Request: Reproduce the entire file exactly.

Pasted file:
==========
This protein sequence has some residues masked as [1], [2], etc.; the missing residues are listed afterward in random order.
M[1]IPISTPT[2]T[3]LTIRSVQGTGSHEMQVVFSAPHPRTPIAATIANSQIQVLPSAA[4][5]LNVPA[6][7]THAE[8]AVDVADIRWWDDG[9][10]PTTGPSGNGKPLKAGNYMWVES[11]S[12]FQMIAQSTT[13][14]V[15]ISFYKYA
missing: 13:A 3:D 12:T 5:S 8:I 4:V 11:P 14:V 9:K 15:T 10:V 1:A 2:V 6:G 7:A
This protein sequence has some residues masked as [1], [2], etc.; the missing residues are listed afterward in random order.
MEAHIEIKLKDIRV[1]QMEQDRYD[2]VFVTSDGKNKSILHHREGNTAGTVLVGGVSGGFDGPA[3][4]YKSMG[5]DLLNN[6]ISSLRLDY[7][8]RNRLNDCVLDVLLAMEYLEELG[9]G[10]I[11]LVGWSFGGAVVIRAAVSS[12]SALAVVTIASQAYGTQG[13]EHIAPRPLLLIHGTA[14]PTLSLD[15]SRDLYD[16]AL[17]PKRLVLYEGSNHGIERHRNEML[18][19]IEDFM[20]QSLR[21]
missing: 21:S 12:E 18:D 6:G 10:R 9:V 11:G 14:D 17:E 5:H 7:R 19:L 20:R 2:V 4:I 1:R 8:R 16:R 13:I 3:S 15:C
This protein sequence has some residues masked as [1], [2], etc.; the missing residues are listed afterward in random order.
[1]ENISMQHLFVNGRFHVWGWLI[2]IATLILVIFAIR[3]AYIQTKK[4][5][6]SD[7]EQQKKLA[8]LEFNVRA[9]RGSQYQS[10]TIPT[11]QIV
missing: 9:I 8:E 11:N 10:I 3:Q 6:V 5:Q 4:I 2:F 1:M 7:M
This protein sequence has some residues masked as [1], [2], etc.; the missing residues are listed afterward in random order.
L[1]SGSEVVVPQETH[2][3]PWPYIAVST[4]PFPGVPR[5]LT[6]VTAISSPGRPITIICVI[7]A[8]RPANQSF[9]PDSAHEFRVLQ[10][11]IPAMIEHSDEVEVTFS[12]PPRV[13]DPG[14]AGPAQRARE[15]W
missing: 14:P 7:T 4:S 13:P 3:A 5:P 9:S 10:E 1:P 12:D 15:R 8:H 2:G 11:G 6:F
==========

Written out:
This protein sequence has some residues masked as [1], [2], etc.; the missing residues are listed afterward in random order.
M[1]IPISTPT[2]T[3]LTIRSVQGTGSHEMQVVFSAPHPRTPIAATIANSQIQVLPSAA[4][5]LNVPA[6][7]THAE[8]AVDVADIRWWDDG[9][10]PTTGPSGNGKPLKAGNYMWVES[11]S[12]FQMIAQSTT[13][14]V[15]ISFYKYA
missing: 13:A 3:D 12:T 5:S 8:I 4:V 11:P 14:V 9:K 15:T 10:V 1:A 2:V 6:G 7:A
This protein sequence has some residues masked as [1], [2], etc.; the missing residues are listed afterward in random order.
MEAHIEIKLKDIRV[1]QMEQDRYD[2]VFVTSDGKNKSILHHREGNTAGTVLVGGVSGGFDGPA[3][4]YKSMG[5]DLLNN[6]ISSLRLDY[7][8]RNRLNDCVLDVLLAMEYLEELG[9]G[10]I[11]LVGWSFGGAVVIRAAVSS[12]SALAVVTIASQAYGTQG[13]EHIAPRPLLLIHGTA[14]PTLSLD[15]SRDLYD[16]AL[17]PKRLVLYEGSNHGIERHRNEML[18][19]IEDFM[20]QSLR[21]
missing: 21:S 12:E 18:D 6:G 10:R 9:V 11:G 14:D 17:E 5:H 7:R 19:L 20:R 2:V 4:I 1:R 8:R 16:R 13:I 3:S 15:C
This protein sequence has some residues masked as [1], [2], etc.; the missing residues are listed afterward in random order.
[1]ENISMQHLFVNGRFHVWGWLI[2]IATLILVIFAIR[3]AYIQTKK[4][5][6]SD[7]EQQKKLA[8]LEFNVRA[9]RGSQYQS[10]TIPT[11]QIV
missing: 9:I 8:E 11:N 10:I 3:Q 6:V 5:Q 4:I 2:F 1:M 7:M
This protein sequence has some residues masked as [1], [2], etc.; the missing residues are listed afterward in random order.
L[1]SGSEVVVPQETH[2][3]PWPYIAVST[4]PFPGVPR[5]LT[6]VTAISSPGRPITIICVI[7]A[8]RPANQSF[9]PDSAHEFRVLQ[10][11]IPAMIEHSDEVEVTFS[12]PPRV[13]DPG[14]AGPAQRARE[15]W
missing: 14:P 7:T 4:S 13:P 3:A 5:P 9:S 10:E 1:P 12:D 15:R 8:H 2:G 11:G 6:F